Use the SAFE Program to learn about dog bite prevention

September 12, 2016 2 min read 0 Comments

SitStay SAFE Program
Kendall Abbott author of Use the SAFE Program to learn about dog bite prevention

Children can be rambunctious and loud. Their high-energy levels may be misunderstood by a dog they don't know -- and even one they may know. According to the American Veterinary Medical Association (AMVA), more than 4.5 million people in the United States are bitten by dogs every year. Almost 1 in 5 people require medical attention, and by far, the most common victims of dog bites are children. In many cases, these incidents could be prevented with better education for children and their parents. 

When a dog starts to act aggressively, the act of running away could entice the dog to 'play' even harder. Your child could receive severe bites to the head and neck in the process. So, how can your child actually help calm the dog? Use the SAFE Program. SAFE helps children (and adults, too) learn about dog bite prevention. You can teach these steps to your child in a playful, game-like way so he or she won't be frightened in the event it's necessary to use in real life. SAFE stands for:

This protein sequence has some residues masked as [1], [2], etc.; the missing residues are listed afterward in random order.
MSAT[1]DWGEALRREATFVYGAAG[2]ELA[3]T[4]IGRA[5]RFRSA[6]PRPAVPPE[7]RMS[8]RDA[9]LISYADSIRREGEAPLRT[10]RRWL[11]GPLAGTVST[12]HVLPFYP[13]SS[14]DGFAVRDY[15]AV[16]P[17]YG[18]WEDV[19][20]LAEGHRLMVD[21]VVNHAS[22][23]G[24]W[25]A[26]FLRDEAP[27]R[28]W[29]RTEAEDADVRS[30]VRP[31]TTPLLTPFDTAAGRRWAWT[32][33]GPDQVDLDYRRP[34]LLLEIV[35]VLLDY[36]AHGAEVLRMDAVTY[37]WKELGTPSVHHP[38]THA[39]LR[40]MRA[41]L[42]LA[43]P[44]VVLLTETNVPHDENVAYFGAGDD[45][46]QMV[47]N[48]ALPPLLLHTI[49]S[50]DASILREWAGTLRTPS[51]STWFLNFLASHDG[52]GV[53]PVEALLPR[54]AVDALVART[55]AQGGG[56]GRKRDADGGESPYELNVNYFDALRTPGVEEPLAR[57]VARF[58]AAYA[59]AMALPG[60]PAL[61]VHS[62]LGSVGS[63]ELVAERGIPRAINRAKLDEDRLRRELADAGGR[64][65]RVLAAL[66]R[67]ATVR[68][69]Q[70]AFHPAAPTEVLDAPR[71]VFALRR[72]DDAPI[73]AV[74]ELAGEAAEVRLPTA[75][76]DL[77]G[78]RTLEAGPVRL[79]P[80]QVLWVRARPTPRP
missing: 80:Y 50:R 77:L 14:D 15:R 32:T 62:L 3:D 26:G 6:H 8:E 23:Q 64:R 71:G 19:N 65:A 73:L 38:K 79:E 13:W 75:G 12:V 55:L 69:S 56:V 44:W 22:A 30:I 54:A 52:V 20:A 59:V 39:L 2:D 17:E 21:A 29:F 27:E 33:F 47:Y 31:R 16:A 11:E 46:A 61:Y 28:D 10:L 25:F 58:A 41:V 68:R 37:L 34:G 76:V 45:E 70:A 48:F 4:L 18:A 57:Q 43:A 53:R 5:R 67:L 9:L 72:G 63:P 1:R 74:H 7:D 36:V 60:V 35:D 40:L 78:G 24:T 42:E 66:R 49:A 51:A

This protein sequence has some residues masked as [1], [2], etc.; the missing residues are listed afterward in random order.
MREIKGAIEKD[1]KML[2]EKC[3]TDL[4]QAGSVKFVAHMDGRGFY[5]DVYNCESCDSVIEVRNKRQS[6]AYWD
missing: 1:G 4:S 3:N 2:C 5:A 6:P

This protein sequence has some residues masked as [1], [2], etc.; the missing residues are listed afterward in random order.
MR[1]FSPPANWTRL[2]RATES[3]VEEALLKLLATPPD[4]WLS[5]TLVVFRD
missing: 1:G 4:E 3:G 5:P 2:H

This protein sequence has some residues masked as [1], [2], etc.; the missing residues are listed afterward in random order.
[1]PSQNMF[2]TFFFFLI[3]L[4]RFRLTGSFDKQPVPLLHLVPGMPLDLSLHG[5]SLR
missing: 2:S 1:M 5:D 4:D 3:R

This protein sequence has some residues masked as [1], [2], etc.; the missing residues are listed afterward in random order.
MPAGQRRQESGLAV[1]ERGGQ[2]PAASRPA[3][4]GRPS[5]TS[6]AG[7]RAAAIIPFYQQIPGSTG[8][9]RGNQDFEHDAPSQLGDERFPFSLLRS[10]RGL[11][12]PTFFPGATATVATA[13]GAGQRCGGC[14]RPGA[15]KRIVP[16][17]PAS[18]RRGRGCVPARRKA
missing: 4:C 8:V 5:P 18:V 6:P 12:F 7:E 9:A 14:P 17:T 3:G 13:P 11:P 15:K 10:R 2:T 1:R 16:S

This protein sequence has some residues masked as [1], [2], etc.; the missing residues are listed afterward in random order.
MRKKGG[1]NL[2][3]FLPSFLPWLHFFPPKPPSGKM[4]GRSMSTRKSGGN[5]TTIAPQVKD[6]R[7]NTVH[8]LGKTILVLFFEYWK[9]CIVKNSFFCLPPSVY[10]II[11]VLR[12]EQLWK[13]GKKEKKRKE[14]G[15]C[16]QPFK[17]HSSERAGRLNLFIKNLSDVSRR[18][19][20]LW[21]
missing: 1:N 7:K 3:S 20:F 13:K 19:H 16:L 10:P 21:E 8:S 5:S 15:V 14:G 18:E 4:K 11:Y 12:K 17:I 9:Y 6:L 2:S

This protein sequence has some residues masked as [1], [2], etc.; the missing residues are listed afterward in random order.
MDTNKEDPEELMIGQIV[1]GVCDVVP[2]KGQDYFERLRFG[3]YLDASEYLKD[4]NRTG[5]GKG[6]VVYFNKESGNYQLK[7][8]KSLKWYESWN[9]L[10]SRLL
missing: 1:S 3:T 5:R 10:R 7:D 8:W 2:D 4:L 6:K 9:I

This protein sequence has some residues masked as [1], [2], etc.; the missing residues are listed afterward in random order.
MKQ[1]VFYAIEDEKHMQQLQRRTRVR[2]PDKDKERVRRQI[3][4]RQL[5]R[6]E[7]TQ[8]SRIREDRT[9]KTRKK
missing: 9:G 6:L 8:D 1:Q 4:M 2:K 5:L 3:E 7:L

• Stay: Be quiet; don't run away from the dog.
  • Arms: Keep your arms crossed and close to your body. Never flail your arms as it may excite a dog.
  • Face Away: Turn your face away.
  • Eyes: Don't make direct eye contact with the dog, since some may take this gesture as a challenge or invitation to pounce.

SAFE emphasizes that your child needs to radiate a sense of calmness through his or hers demeanor during interactions with canines. There are also preemptive ways to possibly prevent hairy situations between dogs and humans: 

  • Children under age 12 should always have adult supervision while they're near canines. Use fences, crates, or even different rooms in your home for those times when you can't put your full attention into watching child/dog interactions
  • You and your child should always ask dog owners if it's okay to pet their dog first.
  • Dogs need their space just like humans. For example, instead of getting in a dog's face and trying to kiss or hug them, your child could learn to blow them a kiss.

Teach your child how to gently pet dogs while treating them with respect and kindness. It's imperative that your child stays calm around dogs and remember the SAFE prevention game. This isn't child's play: this game could seriously save lives!

 Free downloadable infographic!

SitStay SAFE Infographic

Meet The Author 

Kendall Abbott

Kendall Abbott obtained her Bachelor's Degree at the University of Kansas, she then went on to pursue her education and love for animals by attending the Animal Behavior College. Kendall began her professional career as an animal care technician for the Kansas Humane Society. After finishing school Kendall followed her passion for dog training and took a position with Beyond The Dog. After 5 years she then left to focus on being a freelance dog trainer.